Please note: The synonyms, translation and purport of this verse were composed by disciples of Śrīla Prabhupāda
- bhramaṇair laṅghanaiḥ kṣepair
- cikrīḍatur niyuddhena
- kāka-pakṣa-dharau kvacit
bhramaṇaiḥ—with whirling about; laṅghanaiḥ—jumping; kṣepaiḥ—throwing; āsphoṭana—slapping; vikarṣaṇaiḥ—and dragging; cikṛīḍatuḥ—They(Kṛṣṇa and Balarāma) played; niyuddhena—with fighting; kāka-pakṣa—the locks of hair on the sides of Their heads; dharau—holding; kvacit—sometimes.
Translation and purport composed by disciples of Śrīla Prabhupāda
Kṛṣṇa and Balarāma played with their cowherd boyfriends by whirling about, leaping, hurling, slapping and fighting. Sometimes Kṛṣṇa and Balarāma would pull the hair on the boys' heads.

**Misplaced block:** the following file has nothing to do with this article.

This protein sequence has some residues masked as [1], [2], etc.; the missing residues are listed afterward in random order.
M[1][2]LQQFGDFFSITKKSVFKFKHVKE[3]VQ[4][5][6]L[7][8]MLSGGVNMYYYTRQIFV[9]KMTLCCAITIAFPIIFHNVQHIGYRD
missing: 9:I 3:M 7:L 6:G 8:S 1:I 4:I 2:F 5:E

The ācāryas have explained this verse as follows: The word bhramaṇaiḥ indicates that the boys, pretending they were machines, would sometimes whirl about until they became dizzy. They would also sometimes jump about (laṅghanaiḥ). The word kṣepaiḥ indicates that sometimes they would hurl objects like balls or stones and that sometimes they would grab each other by the arms and throw one another about. Āsphoṭana means that sometimes they would slap one another's shoulders or backs, and vikarṣaṇaiḥ indicates they would drag one another about in the midst of their play. By the word niyuddhena arm wrestling and other types of friendly fighting are indicated, and the word kāka-pakṣa-dharau means that Kṛṣṇa and Balarāma would sometimes grab the hair on the other boys' heads in a playful manner.